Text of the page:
Rumours that he is looking for a home in either Brixton, Handsworth or Toxteth have not been confirmed.

Militant Tactics

How often have we come across examples of left-wing organisations recruiting people on the basis of some single issue or other. The Socialist Workers Party do it all the time. They get people to join over such issues as "Troops Out", "The Right To Work", etc., etc., but never on the issue of the abolition of the wages system.

The latest example is Militant's drive to recruit opponents of the Poll Tax into the Labour Party in Glasgow. Militant organisers have been telling the local press that they have recently signed up many new members for the Labour Party ("30 after one meeting") who joined purely on the grounds of their opposition to the Poll Tax.

Militant's aim is to use these recruits as voting fodder to help de-select sitting Labour councillors and, ever hopeful, replace them with Militant supporters.

Recent history makes it extremely unlikely that they will succeed in even this trivial objective but their action highlights once again the unprincipled and non-socialist outlook of the would-be "Vanguard".

An Apology for Thatcher?

Sir Douglas Hague, chairman of the Economic and Social Research Council from 1983 to 1987, was recently reported as saying:
. . . most of Britain’s social scientists seem to me not completely in touch with the real world.
He said Britain's economists should apologise to Margaret Thatcher for their misguided policies. Now there's an idea!

During the farce of Mao's Cultural Revolution in China one of the strange spectacles was university professors parading through Peking with placards proclaiming "I am a complete dumpling. I was a capitalist deviationist. Long live the Glorious Cultural Revolution."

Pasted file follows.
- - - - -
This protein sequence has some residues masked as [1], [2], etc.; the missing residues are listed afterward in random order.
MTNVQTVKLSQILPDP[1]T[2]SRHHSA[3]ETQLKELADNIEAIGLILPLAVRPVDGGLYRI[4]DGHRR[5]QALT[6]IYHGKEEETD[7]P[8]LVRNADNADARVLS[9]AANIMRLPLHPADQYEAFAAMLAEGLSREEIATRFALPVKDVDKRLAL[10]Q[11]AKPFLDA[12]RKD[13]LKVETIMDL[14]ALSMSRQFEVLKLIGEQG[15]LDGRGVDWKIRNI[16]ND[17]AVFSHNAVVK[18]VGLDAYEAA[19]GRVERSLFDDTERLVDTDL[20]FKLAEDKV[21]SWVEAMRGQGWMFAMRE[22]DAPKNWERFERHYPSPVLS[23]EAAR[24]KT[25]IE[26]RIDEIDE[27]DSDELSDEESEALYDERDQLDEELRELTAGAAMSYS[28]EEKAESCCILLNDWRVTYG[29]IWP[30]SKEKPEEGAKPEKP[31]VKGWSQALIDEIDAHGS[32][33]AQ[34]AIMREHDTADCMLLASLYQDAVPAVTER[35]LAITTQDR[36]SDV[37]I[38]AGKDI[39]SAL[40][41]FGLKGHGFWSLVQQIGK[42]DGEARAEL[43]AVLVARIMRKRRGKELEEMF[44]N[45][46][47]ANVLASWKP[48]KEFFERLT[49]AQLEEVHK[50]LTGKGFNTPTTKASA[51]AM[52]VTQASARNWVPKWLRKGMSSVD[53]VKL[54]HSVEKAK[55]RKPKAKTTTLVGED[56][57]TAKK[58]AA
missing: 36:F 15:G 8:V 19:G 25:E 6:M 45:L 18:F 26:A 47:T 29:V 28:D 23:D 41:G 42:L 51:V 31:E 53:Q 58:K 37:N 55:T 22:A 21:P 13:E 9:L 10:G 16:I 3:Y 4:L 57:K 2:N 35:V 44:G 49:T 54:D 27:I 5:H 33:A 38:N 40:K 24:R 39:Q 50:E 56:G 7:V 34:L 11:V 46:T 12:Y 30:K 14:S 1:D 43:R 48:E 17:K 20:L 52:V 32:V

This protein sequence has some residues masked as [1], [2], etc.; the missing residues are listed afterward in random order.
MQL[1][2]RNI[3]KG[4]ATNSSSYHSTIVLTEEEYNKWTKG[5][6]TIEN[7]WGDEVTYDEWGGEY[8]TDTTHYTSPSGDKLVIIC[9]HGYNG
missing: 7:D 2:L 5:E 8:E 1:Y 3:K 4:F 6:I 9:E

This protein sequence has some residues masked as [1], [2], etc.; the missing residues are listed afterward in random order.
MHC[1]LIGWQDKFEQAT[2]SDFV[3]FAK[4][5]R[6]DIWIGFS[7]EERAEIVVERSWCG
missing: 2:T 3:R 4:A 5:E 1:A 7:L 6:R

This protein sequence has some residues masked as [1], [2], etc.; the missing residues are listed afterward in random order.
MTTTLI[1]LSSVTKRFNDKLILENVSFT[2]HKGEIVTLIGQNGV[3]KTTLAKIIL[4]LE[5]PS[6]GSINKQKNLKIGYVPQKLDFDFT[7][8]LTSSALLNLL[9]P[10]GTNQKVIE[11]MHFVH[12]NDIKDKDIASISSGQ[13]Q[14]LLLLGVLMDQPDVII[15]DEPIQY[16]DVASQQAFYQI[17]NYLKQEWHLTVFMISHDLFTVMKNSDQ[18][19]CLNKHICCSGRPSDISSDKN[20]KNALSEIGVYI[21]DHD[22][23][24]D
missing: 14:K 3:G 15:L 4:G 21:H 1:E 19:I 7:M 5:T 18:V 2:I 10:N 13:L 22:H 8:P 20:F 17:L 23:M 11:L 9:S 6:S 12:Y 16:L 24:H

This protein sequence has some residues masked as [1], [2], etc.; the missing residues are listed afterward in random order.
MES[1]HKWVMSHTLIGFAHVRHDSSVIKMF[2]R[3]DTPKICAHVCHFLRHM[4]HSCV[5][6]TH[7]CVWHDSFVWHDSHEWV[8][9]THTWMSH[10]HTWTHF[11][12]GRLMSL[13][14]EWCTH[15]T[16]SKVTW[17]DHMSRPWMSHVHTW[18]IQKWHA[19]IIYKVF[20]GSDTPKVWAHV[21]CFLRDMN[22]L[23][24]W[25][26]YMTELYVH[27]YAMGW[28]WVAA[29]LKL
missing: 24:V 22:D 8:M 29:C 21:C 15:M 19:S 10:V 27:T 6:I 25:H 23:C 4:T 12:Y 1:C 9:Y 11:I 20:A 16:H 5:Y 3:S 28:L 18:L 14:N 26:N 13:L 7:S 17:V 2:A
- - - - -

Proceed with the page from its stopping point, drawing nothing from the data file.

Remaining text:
Something similar seems to be demanded by Sir Douglas of the 364 economists in April 1981 who had the effrontery to criticise the Government's economic policy.According to Sir Douglas
Never in history can a profession have been so manifestly proved to be so wrong in its predictions, yet no collective apology has come.
London Tourist Board could exploit Sir Douglas's apology idea. Lines of discredited economists parading past 10 Downing Street in Dunce's caps and carrying placards proclaiming " I was a Keynesian dupe. Privatisation for pavements."

This could provide Mrs. Thatcher with her "photo opportunity" as contrite academics kneel to kiss her arse.

What troubles Sir Douglas of course is that the Government funds these ungrateful buggers and they are not coming up with what the Government wants to hear. According to Sir Douglas:
. . . too much attention was being devoted to the study of the problems of the deprived and disadvantaged.
Apparently his idea of "being in touch with the real world" is to ignore the unemployed, the homeless and the exploited.

What a Shower

When one of the speakers at the recent Young Conservative conference angrily denounced the "headbangers" who was he referring to?